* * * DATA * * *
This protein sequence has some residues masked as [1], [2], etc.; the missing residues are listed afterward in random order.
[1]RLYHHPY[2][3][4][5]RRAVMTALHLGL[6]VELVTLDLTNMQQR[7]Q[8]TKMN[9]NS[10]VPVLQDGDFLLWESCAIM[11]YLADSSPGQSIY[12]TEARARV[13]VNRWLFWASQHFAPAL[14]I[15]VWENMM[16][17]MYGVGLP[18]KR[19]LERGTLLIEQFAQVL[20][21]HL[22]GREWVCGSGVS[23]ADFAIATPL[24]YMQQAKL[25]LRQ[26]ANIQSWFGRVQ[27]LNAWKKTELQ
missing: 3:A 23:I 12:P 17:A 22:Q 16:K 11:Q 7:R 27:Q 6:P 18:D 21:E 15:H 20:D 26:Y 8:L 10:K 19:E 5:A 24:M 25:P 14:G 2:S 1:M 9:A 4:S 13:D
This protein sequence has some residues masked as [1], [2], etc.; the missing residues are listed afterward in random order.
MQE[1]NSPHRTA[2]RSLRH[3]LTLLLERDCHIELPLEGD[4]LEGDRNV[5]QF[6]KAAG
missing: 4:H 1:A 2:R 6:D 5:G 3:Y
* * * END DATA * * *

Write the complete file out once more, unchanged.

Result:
This protein sequence has some residues masked as [1], [2], etc.; the missing residues are listed afterward in random order.
[1]RLYHHPY[2][3][4][5]RRAVMTALHLGL[6]VELVTLDLTNMQQR[7]Q[8]TKMN[9]NS[10]VPVLQDGDFLLWESCAIM[11]YLADSSPGQSIY[12]TEARARV[13]VNRWLFWASQHFAPAL[14]I[15]VWENMM[16][17]MYGVGLP[18]KR[19]LERGTLLIEQFAQVL[20][21]HL[22]GREWVCGSGVS[23]ADFAIATPL[24]YMQQAKL[25]LRQ[26]ANIQSWFGRVQ[27]LNAWKKTELQ
missing: 3:A 23:I 12:P 17:A 22:Q 16:K 11:Q 7:R 27:Q 6:P 18:D 21:E 15:H 20:D 26:Y 8:L 10:K 19:E 5:A 24:M 25:P 14:G 2:S 1:M 9:A 4:S 13:D
This protein sequence has some residues masked as [1], [2], etc.; the missing residues are listed afterward in random order.
MQE[1]NSPHRTA[2]RSLRH[3]LTLLLERDCHIELPLEGD[4]LEGDRNV[5]QF[6]KAAG
missing: 4:H 1:A 2:R 6:D 5:G 3:Y